Please Wait. Searching ...
|Case Number:||Environment and Land 227 of 2013 (Formerly Mombasa HCCC 246 of 2012)|
|Parties:||Madin Clearing & Forwarding Limited v Bamburi Supermarket Limited|
|Date Delivered:||13 Jan 2022|
|Court:||Environment and Land Court at Mombasa|
|Citation:||Madin Clearing & Forwarding Limited v Bamburi Supermarket Limited  eKLR|
|Court Division:||Environment and Land|
|Disclaimer:||The information contained in the above segment is not part of the judicial opinion delivered by the Court. The metadata has been prepared by Kenya Law as a guide in understanding the subject of the judicial opinion. Kenya Law makes no warranties as to the comprehensiveness or accuracy of the information|
REPUBLIC OF KENYA
IN THE ENVIRONMENT AND LAND COURT
ELC NO. 227 OF 2013
(Formerly Mombasa HCCC No. 246 of 2012)
MADIN CLEARING AND FORWARDING LIMITED........ PLAINTIFF
BAMBURI SUPERMARKET LIMITED ............................. DEFENDANT
(Application purportedly filed by the defendant seeking to set aside the judgment; defendant being a limited liability company; affidavit sworn by a person who is neither shareholder, director, or holding any position in the company; deponent being wife of one of the deceased shareholders of the company; clear that deponent has no authority to act for the company; application struck out)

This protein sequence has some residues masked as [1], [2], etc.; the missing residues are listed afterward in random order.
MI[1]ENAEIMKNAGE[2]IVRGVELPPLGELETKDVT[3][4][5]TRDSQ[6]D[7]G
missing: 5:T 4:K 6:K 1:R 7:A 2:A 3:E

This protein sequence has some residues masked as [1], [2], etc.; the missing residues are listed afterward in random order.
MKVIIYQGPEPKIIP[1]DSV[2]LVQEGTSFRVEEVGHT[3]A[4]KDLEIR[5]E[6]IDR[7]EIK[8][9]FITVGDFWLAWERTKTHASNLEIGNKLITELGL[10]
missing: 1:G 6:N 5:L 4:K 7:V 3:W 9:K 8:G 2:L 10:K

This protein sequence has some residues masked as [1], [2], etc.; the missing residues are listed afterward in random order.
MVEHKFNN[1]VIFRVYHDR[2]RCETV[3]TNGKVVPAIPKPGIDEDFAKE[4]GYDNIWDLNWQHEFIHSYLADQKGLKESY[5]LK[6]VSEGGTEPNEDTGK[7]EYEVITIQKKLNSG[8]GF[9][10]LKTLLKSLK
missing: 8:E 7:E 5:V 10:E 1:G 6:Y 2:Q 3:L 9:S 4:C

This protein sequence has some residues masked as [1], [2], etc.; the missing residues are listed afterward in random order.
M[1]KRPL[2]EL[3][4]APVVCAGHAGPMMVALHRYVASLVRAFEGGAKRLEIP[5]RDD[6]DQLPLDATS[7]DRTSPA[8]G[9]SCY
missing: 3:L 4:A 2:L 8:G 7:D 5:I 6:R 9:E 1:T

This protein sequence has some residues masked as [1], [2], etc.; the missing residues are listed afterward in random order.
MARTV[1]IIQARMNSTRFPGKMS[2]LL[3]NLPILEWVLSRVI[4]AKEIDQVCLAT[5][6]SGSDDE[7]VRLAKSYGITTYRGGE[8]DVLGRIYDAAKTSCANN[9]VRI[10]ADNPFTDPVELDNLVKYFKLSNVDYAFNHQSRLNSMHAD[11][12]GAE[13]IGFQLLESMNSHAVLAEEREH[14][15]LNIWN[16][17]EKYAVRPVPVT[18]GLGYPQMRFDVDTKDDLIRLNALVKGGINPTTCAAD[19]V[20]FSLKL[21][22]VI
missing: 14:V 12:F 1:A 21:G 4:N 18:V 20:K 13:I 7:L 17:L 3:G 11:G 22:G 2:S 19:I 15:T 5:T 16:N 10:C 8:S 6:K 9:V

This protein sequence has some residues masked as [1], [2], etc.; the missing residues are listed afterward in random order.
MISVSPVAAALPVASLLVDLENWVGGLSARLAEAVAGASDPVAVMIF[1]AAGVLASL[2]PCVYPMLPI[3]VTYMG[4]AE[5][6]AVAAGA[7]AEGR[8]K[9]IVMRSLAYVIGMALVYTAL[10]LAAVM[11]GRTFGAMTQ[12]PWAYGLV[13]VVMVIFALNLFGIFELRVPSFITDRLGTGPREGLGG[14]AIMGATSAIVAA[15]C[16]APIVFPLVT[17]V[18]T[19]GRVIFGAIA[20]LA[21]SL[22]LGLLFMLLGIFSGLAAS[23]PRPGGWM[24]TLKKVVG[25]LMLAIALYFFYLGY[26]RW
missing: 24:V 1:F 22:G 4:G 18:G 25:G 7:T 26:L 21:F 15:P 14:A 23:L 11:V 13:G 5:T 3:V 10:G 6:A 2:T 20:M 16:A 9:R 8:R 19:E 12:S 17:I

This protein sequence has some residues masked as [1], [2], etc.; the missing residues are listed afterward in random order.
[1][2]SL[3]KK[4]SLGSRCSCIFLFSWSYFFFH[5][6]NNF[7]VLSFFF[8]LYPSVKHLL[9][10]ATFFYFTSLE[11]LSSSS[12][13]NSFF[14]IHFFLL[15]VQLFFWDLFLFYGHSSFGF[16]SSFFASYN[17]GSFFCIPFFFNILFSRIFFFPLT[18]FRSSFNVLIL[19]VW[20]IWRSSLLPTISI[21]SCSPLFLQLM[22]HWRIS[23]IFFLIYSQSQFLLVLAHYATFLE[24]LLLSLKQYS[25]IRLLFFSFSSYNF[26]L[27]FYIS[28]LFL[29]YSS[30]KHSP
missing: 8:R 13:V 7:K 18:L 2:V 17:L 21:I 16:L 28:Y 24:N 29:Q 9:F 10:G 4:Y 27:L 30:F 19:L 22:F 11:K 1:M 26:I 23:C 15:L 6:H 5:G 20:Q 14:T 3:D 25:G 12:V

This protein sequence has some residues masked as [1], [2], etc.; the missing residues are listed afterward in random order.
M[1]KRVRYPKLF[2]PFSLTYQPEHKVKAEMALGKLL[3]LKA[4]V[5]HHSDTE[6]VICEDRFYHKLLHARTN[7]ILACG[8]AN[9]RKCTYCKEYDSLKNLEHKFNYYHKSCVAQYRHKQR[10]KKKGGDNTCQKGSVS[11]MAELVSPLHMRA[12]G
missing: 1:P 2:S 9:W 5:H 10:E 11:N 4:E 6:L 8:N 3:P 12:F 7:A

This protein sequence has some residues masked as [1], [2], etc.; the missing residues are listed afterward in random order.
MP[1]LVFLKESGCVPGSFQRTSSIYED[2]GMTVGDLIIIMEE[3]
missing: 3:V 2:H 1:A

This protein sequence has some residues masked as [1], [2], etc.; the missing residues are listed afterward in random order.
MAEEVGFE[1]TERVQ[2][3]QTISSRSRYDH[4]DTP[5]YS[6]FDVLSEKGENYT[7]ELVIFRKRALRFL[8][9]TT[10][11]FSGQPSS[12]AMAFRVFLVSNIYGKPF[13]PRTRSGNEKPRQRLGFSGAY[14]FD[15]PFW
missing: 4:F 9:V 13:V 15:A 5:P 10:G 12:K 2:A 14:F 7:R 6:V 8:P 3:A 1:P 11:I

1. The application before me is one dated 12 May 2021 filed on behalf of the defendant. The application is seeking orders to set aside the judgment herein which was delivered on 22 April 2016 (though the application erroneously states that the judgment is of 1 July 2016). The application is opposed.
2. The background of the suit is as follows: - The plaintiff/respondent instituted this suit on 8 August 2012 vide a plaint. The plaintiff’s case was that it is the registered owner of the land parcel L.R. No. MN/I/12056 (hereinafter, ‘the suit land’) and that the defendant had trespassed and was in wrongful occupation of the said land. The plaintiff prayed for judgment against the defendant for inter alia a permanent injunction to restrain the defendant from the suit land. The defendant filed a defence and counter claim on 10 September 2012 through the law firm of M/s Nyameta & Company Advocates. Its case was that it is the registered owner of the land parcel L.R No. MN/I/3413. It pleaded that the suit land was illegally created out of its land parcel LR No. MN/I/3413. In the counterclaim the defendant sought orders for a declaration that LR No. MN/I/12056 is irregular and null and void.